I also use Photoshop, Sketchable, and OneNote for day to day requirements capture and image manipulation. I still paint my designs using watercolors and use emulsions for the murals (unless the substrate requires a specialist product).
What are your key challenges today? How are you planning to tackle those?
My key challenges are how to expand whilst keeping the quality of my product and service high. Also, as my projects get larger and more involved, how to keep the order book full when I am on-site every day painting.
I currently have a VA who has been working with me since October to help me with the administration side and another associate artist based in the south. I am also writing a ‘code of conduct’ and manual for mural artists.
Which are some resources, books, articles or podcasts that have been useful to you, and would share with your readers
I will be honest, I don’t really do this, I don’t have the time! When I read (which isn’t often!), it is for pleasure. I have read a few business books, but nothing that I felt had a marked effect on me.
I listen to Ted Talks, they are often very interesting and I am currently listening to Michelle Obama’s autobiography on BBC Sounds. I use Pinterest extensively, this is a great resource for creatives and my absolute favorite social media channel.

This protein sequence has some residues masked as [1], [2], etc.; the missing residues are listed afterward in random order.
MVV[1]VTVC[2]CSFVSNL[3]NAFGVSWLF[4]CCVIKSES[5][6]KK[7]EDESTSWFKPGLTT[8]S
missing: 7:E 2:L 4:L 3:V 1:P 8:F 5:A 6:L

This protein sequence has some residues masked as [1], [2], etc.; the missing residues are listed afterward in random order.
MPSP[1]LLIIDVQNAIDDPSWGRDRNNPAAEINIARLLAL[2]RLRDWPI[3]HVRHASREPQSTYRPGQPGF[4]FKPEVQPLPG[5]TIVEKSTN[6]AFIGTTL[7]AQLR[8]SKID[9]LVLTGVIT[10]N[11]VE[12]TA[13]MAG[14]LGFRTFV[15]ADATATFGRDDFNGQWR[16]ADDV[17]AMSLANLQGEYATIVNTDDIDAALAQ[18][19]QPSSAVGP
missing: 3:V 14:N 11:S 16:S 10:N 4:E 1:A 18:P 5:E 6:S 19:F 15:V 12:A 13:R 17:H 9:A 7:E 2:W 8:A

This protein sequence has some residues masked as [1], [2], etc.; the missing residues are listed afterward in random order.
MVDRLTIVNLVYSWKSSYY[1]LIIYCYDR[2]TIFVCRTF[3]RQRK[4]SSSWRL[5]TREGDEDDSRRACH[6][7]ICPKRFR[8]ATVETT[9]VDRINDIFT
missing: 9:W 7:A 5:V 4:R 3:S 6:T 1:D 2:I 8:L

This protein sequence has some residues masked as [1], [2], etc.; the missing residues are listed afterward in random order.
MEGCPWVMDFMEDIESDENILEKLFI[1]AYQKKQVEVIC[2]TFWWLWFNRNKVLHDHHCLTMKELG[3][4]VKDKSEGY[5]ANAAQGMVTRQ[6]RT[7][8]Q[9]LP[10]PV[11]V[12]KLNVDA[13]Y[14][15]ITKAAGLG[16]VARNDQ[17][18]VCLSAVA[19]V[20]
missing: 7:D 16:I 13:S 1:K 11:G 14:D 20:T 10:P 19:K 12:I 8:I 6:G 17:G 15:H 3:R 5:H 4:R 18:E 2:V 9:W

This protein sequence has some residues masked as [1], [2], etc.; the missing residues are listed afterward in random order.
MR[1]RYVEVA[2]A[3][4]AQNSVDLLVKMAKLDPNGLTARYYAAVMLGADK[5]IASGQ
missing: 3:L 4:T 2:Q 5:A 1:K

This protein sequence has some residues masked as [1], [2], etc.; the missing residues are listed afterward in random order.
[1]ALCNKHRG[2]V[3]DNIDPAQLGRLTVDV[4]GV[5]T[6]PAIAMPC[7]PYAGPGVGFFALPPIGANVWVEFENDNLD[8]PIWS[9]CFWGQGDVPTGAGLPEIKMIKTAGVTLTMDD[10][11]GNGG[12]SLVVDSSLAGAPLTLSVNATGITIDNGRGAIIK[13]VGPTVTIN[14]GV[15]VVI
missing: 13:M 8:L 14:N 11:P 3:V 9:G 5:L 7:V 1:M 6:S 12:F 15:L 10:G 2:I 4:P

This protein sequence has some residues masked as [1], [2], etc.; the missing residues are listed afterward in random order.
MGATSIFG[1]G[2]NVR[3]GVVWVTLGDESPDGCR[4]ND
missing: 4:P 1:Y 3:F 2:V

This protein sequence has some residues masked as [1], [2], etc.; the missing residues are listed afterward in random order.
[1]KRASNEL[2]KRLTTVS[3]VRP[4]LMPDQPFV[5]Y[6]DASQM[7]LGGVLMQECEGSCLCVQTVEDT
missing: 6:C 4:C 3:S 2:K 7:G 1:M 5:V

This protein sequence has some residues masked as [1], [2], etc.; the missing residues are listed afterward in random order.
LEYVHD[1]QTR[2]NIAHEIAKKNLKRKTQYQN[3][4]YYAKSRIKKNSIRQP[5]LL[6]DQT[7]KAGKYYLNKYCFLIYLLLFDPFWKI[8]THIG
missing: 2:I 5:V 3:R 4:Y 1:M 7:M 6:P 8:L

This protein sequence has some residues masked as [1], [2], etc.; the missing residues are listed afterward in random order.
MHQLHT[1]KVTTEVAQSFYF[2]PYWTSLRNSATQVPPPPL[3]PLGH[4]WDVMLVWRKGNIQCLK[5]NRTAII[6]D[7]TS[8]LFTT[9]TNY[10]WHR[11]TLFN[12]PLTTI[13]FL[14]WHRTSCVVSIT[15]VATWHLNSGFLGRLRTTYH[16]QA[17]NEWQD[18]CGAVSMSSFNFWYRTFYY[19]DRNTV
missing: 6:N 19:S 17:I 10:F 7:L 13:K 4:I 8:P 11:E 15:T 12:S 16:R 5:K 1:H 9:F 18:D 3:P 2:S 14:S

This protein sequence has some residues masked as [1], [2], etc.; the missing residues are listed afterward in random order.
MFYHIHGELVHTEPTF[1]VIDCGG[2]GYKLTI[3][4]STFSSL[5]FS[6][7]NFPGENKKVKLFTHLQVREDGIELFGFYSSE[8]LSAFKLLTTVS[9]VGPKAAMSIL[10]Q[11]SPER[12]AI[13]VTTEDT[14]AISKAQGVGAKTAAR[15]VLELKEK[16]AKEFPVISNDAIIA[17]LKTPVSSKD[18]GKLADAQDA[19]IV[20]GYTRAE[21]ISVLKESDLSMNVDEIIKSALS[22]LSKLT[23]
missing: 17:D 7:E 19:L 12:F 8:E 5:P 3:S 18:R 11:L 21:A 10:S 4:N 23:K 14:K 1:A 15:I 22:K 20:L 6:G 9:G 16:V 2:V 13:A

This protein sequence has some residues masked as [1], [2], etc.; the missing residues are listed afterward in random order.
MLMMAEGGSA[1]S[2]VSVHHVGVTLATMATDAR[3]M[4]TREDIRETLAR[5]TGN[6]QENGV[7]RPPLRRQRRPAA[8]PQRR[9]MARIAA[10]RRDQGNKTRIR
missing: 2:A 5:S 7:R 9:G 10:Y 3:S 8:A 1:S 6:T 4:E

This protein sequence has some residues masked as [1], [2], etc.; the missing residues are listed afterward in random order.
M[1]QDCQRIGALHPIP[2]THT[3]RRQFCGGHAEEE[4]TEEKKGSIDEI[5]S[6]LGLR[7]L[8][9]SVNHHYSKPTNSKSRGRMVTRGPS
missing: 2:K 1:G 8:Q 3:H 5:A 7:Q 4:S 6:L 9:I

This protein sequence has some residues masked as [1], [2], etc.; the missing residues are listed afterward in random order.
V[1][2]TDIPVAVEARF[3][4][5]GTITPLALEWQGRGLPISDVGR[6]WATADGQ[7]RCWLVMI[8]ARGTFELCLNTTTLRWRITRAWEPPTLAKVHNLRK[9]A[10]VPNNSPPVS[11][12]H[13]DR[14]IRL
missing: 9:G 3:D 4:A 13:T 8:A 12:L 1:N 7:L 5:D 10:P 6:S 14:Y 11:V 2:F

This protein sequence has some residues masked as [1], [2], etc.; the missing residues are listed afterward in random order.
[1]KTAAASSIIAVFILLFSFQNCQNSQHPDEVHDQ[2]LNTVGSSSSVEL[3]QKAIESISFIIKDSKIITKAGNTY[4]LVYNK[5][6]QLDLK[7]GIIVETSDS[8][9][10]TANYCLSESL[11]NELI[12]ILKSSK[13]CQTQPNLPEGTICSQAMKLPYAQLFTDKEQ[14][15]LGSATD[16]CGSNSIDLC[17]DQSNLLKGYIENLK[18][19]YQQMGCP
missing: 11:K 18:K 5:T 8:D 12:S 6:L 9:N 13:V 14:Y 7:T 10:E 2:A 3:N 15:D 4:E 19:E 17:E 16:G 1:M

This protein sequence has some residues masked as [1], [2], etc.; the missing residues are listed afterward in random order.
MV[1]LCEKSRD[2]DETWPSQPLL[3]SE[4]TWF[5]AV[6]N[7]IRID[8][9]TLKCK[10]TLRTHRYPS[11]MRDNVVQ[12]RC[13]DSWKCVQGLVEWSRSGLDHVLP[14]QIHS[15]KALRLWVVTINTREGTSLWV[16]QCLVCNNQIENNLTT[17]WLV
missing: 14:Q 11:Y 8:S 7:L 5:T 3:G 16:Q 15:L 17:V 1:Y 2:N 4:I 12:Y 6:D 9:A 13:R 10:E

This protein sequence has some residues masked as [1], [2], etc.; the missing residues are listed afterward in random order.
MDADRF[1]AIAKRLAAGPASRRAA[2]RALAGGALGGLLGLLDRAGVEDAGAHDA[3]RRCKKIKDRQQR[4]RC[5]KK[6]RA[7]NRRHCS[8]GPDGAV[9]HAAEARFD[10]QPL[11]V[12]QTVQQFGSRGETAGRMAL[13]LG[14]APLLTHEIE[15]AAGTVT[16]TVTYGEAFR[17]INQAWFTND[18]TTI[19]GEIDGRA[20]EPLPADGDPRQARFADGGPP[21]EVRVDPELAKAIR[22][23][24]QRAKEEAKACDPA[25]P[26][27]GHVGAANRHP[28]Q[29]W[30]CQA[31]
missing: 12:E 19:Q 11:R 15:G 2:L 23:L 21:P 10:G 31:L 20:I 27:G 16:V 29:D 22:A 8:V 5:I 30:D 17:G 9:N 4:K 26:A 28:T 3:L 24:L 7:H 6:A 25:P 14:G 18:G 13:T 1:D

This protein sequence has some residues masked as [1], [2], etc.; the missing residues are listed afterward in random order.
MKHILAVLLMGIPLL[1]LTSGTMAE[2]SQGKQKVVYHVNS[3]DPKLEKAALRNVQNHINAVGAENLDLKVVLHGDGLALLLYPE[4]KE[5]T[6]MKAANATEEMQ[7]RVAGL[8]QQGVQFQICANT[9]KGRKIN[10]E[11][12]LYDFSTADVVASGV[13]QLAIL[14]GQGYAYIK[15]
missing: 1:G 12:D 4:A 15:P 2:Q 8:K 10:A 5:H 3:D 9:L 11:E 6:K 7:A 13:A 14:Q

Many times, women feel that businesses are for only for men. What’s your take?
I think that if the woman takes her business seriously, runs like a proper business, keeps the company of other women who also run their businesses as a proper company, then she will be taken seriously.
There is nothing wrong with having a hobby business if that is what you want, but I think there is a distinction between the hobbyist and the entrepreneur, and you have to align yourself with the camp where you want to be.
Looking to kick start your own venture?
Hi! This is Misha.
I interview women founders in building profitable businesses??
My idea is for other women to get inspired by these actionable tell-all stories and start their own profitable enterprises.
I am hugely inspired by inspirational interview series starters like IndieHackers, StarterStory by Pat Walls, Failory, SpaceBandits and have put significant efforts in reaching out to women founders in order to get started.